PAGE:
(Updates with statement from the White House in third- fifth paragraphs.)
Feb. 17 (Bloomberg) -- Thousands of Libyans gathered in Tripoli to mark the first anniversary of the start of the uprising that toppled Muammar Qaddafi.
Flags decorated public buildings and streets in the capital. Security was tightened, with roadblocks set up and militias from across the country brought into the capital, after Saadi Qaddafi, a son of the late ruler, last week predicted a loyalist “uprising” today.
U.S. President Barack Obama’s spokesman issued a statement saying while it “will take time” to build a democracy in Libya, the National Transitional Council must make its decisions “openly and transparently” and revolutionaries who toppled Qaddafi “now have a responsibility” to enable stability, peace and reconciliation.
“Last February, few could imagine that the peaceful protesters in cities from Benghazi to Tripoli would bring down a four-decade-old dictatorship,” White House press secretary Jay Carney said the statement.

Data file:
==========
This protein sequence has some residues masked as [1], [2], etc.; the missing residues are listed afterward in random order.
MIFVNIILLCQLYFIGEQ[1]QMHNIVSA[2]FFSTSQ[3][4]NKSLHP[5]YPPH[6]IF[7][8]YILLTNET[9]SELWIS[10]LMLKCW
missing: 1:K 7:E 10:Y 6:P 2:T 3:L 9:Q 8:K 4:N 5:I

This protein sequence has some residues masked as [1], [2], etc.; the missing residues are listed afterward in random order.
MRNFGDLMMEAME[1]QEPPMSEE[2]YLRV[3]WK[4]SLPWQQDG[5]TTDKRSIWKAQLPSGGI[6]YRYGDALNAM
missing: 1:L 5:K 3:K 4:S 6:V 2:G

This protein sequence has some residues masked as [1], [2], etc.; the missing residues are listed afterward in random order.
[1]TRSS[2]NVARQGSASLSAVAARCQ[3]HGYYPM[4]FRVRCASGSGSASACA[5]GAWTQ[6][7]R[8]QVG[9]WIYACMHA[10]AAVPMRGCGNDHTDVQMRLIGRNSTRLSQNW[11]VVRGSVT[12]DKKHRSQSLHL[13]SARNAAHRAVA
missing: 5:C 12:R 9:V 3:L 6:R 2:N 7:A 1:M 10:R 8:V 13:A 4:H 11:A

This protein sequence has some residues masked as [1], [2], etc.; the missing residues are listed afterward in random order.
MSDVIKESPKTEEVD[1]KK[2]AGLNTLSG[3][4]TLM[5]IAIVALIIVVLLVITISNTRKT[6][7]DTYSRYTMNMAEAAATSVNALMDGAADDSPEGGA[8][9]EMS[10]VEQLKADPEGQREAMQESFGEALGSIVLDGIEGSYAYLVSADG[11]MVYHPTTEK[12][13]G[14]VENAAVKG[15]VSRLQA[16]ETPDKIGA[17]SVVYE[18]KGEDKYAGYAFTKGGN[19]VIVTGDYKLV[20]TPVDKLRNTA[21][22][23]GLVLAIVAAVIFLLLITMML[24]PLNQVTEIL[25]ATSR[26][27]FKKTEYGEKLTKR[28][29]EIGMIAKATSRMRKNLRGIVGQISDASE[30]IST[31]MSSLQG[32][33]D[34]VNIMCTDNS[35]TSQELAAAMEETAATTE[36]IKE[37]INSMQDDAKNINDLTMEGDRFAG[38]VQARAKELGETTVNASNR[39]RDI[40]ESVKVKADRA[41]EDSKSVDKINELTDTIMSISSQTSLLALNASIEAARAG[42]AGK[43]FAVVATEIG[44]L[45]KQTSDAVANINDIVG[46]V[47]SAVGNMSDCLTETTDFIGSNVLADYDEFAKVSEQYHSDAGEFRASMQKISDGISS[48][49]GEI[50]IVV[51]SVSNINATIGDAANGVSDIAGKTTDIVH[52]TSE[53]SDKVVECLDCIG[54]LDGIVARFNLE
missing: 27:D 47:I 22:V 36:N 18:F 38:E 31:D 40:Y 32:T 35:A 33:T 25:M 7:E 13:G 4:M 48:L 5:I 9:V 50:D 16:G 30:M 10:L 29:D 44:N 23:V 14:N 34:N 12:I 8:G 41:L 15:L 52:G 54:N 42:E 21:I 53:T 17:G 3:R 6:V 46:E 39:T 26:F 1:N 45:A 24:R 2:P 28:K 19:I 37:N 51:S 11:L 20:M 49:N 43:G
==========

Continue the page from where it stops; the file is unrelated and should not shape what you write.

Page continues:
“Through their courage and great sacrifice, and with the support of the United States and an international coalition, the Libyan people defeated a brutal regime and won their freedom,” Carney said.
Libya’s ruling National Transitional Council declared victory on Oct. 23, three days after Qaddafi’s death at the hands of rebel fighters. Since then, authorities have struggled to create a unified administration and revive the economy as they prepare for national elections due in June. Protests accusing the NTC of incompetence and secrecy are widespread.
Amnesty International said in a report this week that detainees have been tortured and sometimes killed by militias that the government is unable to control. “The authorities have not moved on a single case,” Donatella Rovena, who helped compile the report, said in a phone interview.
--With assistance from Caroline Alexander in London and Margaret Talev in Washington. Editors: Joe Sobczyk, Justin Blum
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